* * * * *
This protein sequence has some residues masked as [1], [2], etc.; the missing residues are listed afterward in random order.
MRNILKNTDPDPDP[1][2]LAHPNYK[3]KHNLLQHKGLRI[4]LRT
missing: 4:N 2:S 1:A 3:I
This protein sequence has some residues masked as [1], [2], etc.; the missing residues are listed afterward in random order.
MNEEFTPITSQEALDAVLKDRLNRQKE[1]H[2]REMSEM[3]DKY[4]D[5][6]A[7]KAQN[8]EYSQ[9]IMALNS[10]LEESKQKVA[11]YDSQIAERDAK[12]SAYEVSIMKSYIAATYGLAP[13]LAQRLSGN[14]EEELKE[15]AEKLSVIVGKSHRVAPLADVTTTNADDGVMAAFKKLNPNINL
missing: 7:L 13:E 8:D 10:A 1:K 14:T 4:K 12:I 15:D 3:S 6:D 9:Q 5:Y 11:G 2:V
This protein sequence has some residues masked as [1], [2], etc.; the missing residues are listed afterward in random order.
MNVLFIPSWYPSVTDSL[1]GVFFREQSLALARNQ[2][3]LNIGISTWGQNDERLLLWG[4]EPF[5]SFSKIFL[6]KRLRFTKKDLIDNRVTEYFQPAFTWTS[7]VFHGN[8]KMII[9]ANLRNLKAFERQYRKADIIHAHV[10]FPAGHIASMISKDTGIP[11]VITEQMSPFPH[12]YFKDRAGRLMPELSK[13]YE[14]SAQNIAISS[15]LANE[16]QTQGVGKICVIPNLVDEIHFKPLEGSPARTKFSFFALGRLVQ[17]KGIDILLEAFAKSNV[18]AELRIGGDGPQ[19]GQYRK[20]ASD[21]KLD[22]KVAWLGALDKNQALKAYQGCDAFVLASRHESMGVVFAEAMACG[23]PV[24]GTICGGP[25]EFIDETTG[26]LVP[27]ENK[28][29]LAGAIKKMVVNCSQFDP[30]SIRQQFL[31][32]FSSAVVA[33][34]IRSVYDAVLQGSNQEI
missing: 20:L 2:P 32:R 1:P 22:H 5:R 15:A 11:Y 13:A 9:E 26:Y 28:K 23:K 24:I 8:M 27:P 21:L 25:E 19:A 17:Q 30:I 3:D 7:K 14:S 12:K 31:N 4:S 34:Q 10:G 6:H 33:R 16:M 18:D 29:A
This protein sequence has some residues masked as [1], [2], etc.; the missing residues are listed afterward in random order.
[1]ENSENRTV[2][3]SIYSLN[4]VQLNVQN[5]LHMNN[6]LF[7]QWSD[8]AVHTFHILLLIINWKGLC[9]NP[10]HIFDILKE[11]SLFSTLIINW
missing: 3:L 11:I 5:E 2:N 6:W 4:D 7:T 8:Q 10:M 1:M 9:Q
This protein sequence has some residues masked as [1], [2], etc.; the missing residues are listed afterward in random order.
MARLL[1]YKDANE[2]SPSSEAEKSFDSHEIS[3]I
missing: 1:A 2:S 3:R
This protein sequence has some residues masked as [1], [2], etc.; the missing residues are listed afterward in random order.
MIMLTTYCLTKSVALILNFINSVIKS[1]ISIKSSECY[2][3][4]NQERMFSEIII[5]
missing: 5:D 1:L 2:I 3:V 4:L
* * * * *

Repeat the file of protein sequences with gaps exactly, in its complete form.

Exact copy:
This protein sequence has some residues masked as [1], [2], etc.; the missing residues are listed afterward in random order.
MRNILKNTDPDPDP[1][2]LAHPNYK[3]KHNLLQHKGLRI[4]LRT
missing: 4:N 2:S 1:A 3:I
This protein sequence has some residues masked as [1], [2], etc.; the missing residues are listed afterward in random order.
MNEEFTPITSQEALDAVLKDRLNRQKE[1]H[2]REMSEM[3]DKY[4]D[5][6]A[7]KAQN[8]EYSQ[9]IMALNS[10]LEESKQKVA[11]YDSQIAERDAK[12]SAYEVSIMKSYIAATYGLAP[13]LAQRLSGN[14]EEELKE[15]AEKLSVIVGKSHRVAPLADVTTTNADDGVMAAFKKLNPNINL
missing: 7:L 13:E 8:D 10:A 1:K 14:T 4:K 12:I 15:D 3:S 6:D 9:Q 5:Y 11:G 2:V
This protein sequence has some residues masked as [1], [2], etc.; the missing residues are listed afterward in random order.
MNVLFIPSWYPSVTDSL[1]GVFFREQSLALARNQ[2][3]LNIGISTWGQNDERLLLWG[4]EPF[5]SFSKIFL[6]KRLRFTKKDLIDNRVTEYFQPAFTWTS[7]VFHGN[8]KMII[9]ANLRNLKAFERQYRKADIIHAHV[10]FPAGHIASMISKDTGIP[11]VITEQMSPFPH[12]YFKDRAGRLMPELSK[13]YE[14]SAQNIAISS[15]LANE[16]QTQGVGKICVIPNLVDEIHFKPLEGSPARTKFSFFALGRLVQ[17]KGIDILLEAFAKSNV[18]AELRIGGDGPQ[19]GQYRK[20]ASD[21]KLD[22]KVAWLGALDKNQALKAYQGCDAFVLASRHESMGVVFAEAMACG[23]PV[24]GTICGGP[25]EFIDETTG[26]LVP[27]ENK[28][29]LAGAIKKMVVNCSQFDP[30]SIRQQFL[31][32]FSSAVVA[33][34]IRSVYDAVLQGSNQEI
missing: 20:L 2:P 32:R 1:P 22:H 5:R 15:A 11:Y 13:A 9:E 26:Y 28:K 23:K 24:I 8:M 27:P 21:L 25:E 19:A 17:Q 30:I 3:D 7:K 14:S 12:K 31:N 4:S 34:Q 10:G 6:H 33:R 16:M 18:D 29:A
This protein sequence has some residues masked as [1], [2], etc.; the missing residues are listed afterward in random order.
[1]ENSENRTV[2][3]SIYSLN[4]VQLNVQN[5]LHMNN[6]LF[7]QWSD[8]AVHTFHILLLIINWKGLC[9]NP[10]HIFDILKE[11]SLFSTLIINW
missing: 3:L 11:I 5:E 2:N 6:W 4:D 7:T 8:Q 10:M 1:M 9:Q
This protein sequence has some residues masked as [1], [2], etc.; the missing residues are listed afterward in random order.
MARLL[1]YKDANE[2]SPSSEAEKSFDSHEIS[3]I
missing: 1:A 2:S 3:R
This protein sequence has some residues masked as [1], [2], etc.; the missing residues are listed afterward in random order.
MIMLTTYCLTKSVALILNFINSVIKS[1]ISIKSSECY[2][3][4]NQERMFSEIII[5]
missing: 5:D 1:L 2:I 3:V 4:L